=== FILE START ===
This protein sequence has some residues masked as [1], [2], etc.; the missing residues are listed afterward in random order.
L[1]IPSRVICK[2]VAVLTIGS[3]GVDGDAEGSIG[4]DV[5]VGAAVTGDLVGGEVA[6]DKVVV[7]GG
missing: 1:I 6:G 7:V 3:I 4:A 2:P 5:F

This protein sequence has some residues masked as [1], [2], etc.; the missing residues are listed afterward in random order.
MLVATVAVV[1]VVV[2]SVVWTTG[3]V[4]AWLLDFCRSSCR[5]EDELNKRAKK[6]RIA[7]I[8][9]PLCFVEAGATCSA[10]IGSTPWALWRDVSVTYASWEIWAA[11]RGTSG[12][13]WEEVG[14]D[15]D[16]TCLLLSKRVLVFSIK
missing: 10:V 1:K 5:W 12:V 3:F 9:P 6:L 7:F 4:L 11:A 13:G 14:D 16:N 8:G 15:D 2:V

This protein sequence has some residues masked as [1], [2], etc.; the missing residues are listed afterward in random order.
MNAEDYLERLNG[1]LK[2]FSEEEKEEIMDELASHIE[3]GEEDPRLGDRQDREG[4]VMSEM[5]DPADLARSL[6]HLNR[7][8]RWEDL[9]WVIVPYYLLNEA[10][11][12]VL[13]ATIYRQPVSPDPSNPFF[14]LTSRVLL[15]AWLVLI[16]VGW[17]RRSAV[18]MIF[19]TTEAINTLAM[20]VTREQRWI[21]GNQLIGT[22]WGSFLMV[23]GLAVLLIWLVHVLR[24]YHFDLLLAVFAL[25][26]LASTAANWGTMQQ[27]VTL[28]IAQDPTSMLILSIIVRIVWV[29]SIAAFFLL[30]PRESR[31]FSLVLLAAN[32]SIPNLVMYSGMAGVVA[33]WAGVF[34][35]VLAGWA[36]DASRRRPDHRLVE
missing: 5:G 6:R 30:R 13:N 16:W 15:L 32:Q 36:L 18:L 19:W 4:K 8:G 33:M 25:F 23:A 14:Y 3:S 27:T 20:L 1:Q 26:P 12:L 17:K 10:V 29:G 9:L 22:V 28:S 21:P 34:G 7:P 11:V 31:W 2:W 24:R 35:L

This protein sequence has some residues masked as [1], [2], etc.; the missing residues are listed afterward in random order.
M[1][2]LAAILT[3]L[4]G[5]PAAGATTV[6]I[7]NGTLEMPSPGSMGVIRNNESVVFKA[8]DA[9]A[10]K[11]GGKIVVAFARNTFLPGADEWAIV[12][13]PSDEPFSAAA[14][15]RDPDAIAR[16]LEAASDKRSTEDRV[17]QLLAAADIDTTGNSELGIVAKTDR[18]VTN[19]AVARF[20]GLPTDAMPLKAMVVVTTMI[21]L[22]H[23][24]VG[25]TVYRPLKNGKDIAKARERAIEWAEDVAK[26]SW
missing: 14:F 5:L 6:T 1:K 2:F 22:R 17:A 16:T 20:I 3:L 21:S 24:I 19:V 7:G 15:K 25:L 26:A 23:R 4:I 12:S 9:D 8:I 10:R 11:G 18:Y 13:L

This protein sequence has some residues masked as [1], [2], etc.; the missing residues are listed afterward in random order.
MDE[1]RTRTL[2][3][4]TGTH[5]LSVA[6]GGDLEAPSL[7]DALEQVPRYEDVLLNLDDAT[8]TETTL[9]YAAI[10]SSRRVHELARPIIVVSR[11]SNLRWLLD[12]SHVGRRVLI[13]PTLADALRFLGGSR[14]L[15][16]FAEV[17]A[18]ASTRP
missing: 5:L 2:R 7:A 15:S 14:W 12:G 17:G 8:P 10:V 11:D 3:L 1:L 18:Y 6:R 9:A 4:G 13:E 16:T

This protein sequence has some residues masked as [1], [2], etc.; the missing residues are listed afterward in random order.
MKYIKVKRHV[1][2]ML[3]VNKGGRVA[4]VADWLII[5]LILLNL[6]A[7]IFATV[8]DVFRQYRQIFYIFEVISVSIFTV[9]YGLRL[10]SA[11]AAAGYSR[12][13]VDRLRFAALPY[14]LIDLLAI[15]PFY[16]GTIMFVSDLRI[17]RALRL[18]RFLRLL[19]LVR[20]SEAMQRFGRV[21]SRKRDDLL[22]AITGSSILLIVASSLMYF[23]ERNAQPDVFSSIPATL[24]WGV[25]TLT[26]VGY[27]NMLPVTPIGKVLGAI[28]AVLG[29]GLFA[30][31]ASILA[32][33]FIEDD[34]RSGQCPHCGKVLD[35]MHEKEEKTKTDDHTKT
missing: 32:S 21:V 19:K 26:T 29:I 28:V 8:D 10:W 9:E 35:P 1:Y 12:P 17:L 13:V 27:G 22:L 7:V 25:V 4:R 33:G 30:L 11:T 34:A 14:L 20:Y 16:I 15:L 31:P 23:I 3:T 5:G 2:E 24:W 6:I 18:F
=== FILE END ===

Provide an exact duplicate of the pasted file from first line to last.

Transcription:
This protein sequence has some residues masked as [1], [2], etc.; the missing residues are listed afterward in random order.
L[1]IPSRVICK[2]VAVLTIGS[3]GVDGDAEGSIG[4]DV[5]VGAAVTGDLVGGEVA[6]DKVVV[7]GG
missing: 1:I 6:G 7:V 3:I 4:A 2:P 5:F

This protein sequence has some residues masked as [1], [2], etc.; the missing residues are listed afterward in random order.
MLVATVAVV[1]VVV[2]SVVWTTG[3]V[4]AWLLDFCRSSCR[5]EDELNKRAKK[6]RIA[7]I[8][9]PLCFVEAGATCSA[10]IGSTPWALWRDVSVTYASWEIWAA[11]RGTSG[12][13]WEEVG[14]D[15]D[16]TCLLLSKRVLVFSIK
missing: 10:V 1:K 5:W 12:V 3:F 9:P 6:L 7:F 4:L 11:A 13:G 14:D 16:N 8:G 15:D 2:V

This protein sequence has some residues masked as [1], [2], etc.; the missing residues are listed afterward in random order.
MNAEDYLERLNG[1]LK[2]FSEEEKEEIMDELASHIE[3]GEEDPRLGDRQDREG[4]VMSEM[5]DPADLARSL[6]HLNR[7][8]RWEDL[9]WVIVPYYLLNEA[10][11][12]VL[13]ATIYRQPVSPDPSNPFF[14]LTSRVLL[15]AWLVLI[16]VGW[17]RRSAV[18]MIF[19]TTEAINTLAM[20]VTREQRWI[21]GNQLIGT[22]WGSFLMV[23]GLAVLLIWLVHVLR[24]YHFDLLLAVFAL[25][26]LASTAANWGTMQQ[27]VTL[28]IAQDPTSMLILSIIVRIVWV[29]SIAAFFLL[30]PRESR[31]FSLVLLAAN[32]SIPNLVMYSGMAGVVA[33]WAGVF[34][35]VLAGWA[36]DASRRRPDHRLVE
missing: 5:G 6:R 30:R 13:N 16:W 15:L 32:Q 36:L 18:L 19:W 4:K 8:G 33:M 25:F 23:A 14:Y 3:S 27:T 20:L 1:Q 26:P 12:L 17:K 10:V 29:G 9:L 22:V 28:S 21:P 34:G 7:P 11:V 31:W 2:W 24:R 35:L

This protein sequence has some residues masked as [1], [2], etc.; the missing residues are listed afterward in random order.
M[1][2]LAAILT[3]L[4]G[5]PAAGATTV[6]I[7]NGTLEMPSPGSMGVIRNNESVVFKA[8]DA[9]A[10]K[11]GGKIVVAFARNTFLPGADEWAIV[12][13]PSDEPFSAAA[14][15]RDPDAIAR[16]LEAASDKRSTEDRV[17]QLLAAADIDTTGNSELGIVAKTDR[18]VTN[19]AVARF[20]GLPTDAMPLKAMVVVTTMI[21]L[22]H[23][24]VG[25]TVYRPLKNGKDIAKARERAIEWAEDVAK[26]SW
missing: 14:F 5:L 6:T 1:K 2:F 22:R 17:A 16:T 20:I 3:L 21:S 24:I 19:V 7:G 15:K 25:L 26:A 23:R 4:I 12:S 9:D 8:I 10:R 11:G 18:Y 13:L

This protein sequence has some residues masked as [1], [2], etc.; the missing residues are listed afterward in random order.
MDE[1]RTRTL[2][3][4]TGTH[5]LSVA[6]GGDLEAPSL[7]DALEQVPRYEDVLLNLDDAT[8]TETTL[9]YAAI[10]SSRRVHELARPIIVVSR[11]SNLRWLLD[12]SHVGRRVLI[13]PTLADALRFLGGSR[14]L[15][16]FAEV[17]A[18]ASTRP
missing: 5:L 2:R 7:A 15:S 14:W 12:G 17:G 8:P 10:V 11:D 3:L 1:L 18:Y 6:R 9:A 4:G 13:E 16:T

This protein sequence has some residues masked as [1], [2], etc.; the missing residues are listed afterward in random order.
MKYIKVKRHV[1][2]ML[3]VNKGGRVA[4]VADWLII[5]LILLNL[6]A[7]IFATV[8]DVFRQYRQIFYIFEVISVSIFTV[9]YGLRL[10]SA[11]AAAGYSR[12][13]VDRLRFAALPY[14]LIDLLAI[15]PFY[16]GTIMFVSDLRI[17]RALRL[18]RFLRLL[19]LVR[20]SEAMQRFGRV[21]SRKRDDLL[22]AITGSSILLIVASSLMYF[23]ERNAQPDVFSSIPATL[24]WGV[25]TLT[26]VGY[27]NMLPVTPIGKVLGAI[28]AVLG[29]GLFA[30][31]ASILA[32][33]FIEDD[34]RSGQCPHCGKVLD[35]MHEKEEKTKTDDHTKT
missing: 32:S 21:V 19:K 26:T 29:I 28:V 8:D 10:W 9:E 35:P 1:Y 12:P 17:L 13:V 27:G 22:L 7:V 25:V 4:R 33:G 30:L 11:T 34:A 14:L 20:Y 16:I 15:L 31:P 23:I 3:T 5:G 2:E 24:W 6:I 18:F